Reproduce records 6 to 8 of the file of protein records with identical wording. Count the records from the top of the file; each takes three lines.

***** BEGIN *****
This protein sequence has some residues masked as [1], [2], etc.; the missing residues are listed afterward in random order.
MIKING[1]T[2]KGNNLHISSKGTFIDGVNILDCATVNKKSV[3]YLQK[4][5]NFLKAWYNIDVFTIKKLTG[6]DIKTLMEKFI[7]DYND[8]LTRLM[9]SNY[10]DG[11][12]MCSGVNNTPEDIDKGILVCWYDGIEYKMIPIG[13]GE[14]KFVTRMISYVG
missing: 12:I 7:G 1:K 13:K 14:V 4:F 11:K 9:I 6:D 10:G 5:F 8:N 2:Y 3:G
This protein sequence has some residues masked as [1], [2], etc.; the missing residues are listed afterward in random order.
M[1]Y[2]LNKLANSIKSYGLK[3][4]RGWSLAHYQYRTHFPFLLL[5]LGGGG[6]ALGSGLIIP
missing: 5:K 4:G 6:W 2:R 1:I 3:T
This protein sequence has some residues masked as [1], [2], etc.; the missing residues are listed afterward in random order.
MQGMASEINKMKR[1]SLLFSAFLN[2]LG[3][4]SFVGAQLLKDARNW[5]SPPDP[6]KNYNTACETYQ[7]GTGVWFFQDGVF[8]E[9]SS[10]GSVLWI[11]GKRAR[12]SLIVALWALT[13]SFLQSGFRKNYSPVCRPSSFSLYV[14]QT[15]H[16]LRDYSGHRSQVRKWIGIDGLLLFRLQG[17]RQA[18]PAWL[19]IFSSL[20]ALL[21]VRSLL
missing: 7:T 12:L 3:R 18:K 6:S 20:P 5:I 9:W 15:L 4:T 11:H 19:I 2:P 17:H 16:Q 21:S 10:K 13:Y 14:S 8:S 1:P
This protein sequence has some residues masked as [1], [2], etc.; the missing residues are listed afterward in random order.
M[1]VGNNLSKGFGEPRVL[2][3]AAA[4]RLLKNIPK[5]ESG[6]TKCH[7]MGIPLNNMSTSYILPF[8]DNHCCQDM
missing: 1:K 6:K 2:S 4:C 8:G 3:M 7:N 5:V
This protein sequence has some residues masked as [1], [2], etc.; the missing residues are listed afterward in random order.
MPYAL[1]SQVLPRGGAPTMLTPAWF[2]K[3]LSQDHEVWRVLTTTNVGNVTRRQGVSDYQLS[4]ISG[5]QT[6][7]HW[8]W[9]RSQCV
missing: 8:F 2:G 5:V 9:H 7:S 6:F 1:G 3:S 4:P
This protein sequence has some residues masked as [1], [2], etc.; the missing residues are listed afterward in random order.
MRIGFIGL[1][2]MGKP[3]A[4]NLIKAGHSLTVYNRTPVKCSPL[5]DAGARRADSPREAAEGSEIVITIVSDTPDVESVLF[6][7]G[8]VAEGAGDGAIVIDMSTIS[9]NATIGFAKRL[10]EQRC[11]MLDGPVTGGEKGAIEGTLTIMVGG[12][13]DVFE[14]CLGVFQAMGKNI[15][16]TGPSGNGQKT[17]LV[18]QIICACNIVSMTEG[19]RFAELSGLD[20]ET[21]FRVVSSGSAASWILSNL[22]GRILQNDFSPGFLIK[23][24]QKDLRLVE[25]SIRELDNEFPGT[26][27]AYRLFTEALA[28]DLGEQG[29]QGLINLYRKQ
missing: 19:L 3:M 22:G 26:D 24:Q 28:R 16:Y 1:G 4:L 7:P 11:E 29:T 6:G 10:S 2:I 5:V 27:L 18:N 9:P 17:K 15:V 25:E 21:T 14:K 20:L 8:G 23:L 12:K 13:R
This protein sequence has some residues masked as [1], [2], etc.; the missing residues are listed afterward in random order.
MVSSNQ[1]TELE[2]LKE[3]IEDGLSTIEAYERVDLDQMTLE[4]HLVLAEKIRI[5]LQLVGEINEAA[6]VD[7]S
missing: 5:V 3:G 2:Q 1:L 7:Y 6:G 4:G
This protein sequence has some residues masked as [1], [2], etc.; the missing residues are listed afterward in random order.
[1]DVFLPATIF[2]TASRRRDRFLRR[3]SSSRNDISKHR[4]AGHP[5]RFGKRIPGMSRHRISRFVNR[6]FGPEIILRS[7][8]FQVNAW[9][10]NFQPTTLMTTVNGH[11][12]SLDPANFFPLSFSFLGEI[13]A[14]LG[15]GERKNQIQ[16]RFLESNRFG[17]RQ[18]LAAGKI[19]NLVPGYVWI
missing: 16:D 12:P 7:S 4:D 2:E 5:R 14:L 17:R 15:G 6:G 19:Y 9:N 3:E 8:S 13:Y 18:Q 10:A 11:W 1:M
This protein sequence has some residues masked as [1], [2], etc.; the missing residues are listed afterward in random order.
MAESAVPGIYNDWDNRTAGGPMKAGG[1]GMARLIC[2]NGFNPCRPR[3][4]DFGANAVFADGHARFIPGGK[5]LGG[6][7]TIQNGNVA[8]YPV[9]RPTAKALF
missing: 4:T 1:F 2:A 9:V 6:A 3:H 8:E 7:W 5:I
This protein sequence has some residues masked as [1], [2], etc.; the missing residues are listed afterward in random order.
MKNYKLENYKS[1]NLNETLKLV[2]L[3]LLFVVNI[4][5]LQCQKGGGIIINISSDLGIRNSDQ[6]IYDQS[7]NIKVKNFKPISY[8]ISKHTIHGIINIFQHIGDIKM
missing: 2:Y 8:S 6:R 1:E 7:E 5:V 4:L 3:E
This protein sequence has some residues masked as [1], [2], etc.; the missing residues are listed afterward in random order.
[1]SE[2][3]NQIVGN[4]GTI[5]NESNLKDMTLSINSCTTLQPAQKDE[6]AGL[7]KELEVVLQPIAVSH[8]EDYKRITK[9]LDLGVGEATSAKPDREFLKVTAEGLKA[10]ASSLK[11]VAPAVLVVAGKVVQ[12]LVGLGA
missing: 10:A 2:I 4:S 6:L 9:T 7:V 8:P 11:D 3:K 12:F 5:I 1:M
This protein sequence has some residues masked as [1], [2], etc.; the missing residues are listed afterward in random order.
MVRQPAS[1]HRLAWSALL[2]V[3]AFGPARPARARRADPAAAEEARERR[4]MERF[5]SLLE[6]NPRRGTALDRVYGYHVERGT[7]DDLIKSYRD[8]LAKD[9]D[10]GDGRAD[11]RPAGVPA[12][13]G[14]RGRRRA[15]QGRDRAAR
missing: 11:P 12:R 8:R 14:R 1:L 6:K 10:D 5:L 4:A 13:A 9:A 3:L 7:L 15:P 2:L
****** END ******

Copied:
This protein sequence has some residues masked as [1], [2], etc.; the missing residues are listed afterward in random order.
MRIGFIGL[1][2]MGKP[3]A[4]NLIKAGHSLTVYNRTPVKCSPL[5]DAGARRADSPREAAEGSEIVITIVSDTPDVESVLF[6][7]G[8]VAEGAGDGAIVIDMSTIS[9]NATIGFAKRL[10]EQRC[11]MLDGPVTGGEKGAIEGTLTIMVGG[12][13]DVFE[14]CLGVFQAMGKNI[15][16]TGPSGNGQKT[17]LV[18]QIICACNIVSMTEG[19]RFAELSGLD[20]ET[21]FRVVSSGSAASWILSNL[22]GRILQNDFSPGFLIK[23][24]QKDLRLVE[25]SIRELDNEFPGT[26][27]AYRLFTEALA[28]DLGEQG[29]QGLINLYRKQ
missing: 19:L 3:M 22:G 26:D 24:Q 28:R 16:Y 1:G 4:L 7:P 11:E 29:T 6:G 10:S 2:I 5:V 27:L 18:N 9:P 17:K 15:V 25:E 21:T 14:K 20:L 8:G 23:L 12:K 13:R
This protein sequence has some residues masked as [1], [2], etc.; the missing residues are listed afterward in random order.
MVSSNQ[1]TELE[2]LKE[3]IEDGLSTIEAYERVDLDQMTLE[4]HLVLAEKIRI[5]LQLVGEINEAA[6]VD[7]S
missing: 5:V 3:G 2:Q 1:L 7:Y 6:G 4:G
This protein sequence has some residues masked as [1], [2], etc.; the missing residues are listed afterward in random order.
[1]DVFLPATIF[2]TASRRRDRFLRR[3]SSSRNDISKHR[4]AGHP[5]RFGKRIPGMSRHRISRFVNR[6]FGPEIILRS[7][8]FQVNAW[9][10]NFQPTTLMTTVNGH[11][12]SLDPANFFPLSFSFLGEI[13]A[14]LG[15]GERKNQIQ[16]RFLESNRFG[17]RQ[18]LAAGKI[19]NLVPGYVWI
missing: 16:D 12:P 7:S 4:D 2:E 5:R 14:L 17:R 15:G 6:G 19:Y 9:N 3:E 8:S 13:Y 18:Q 10:A 11:W 1:M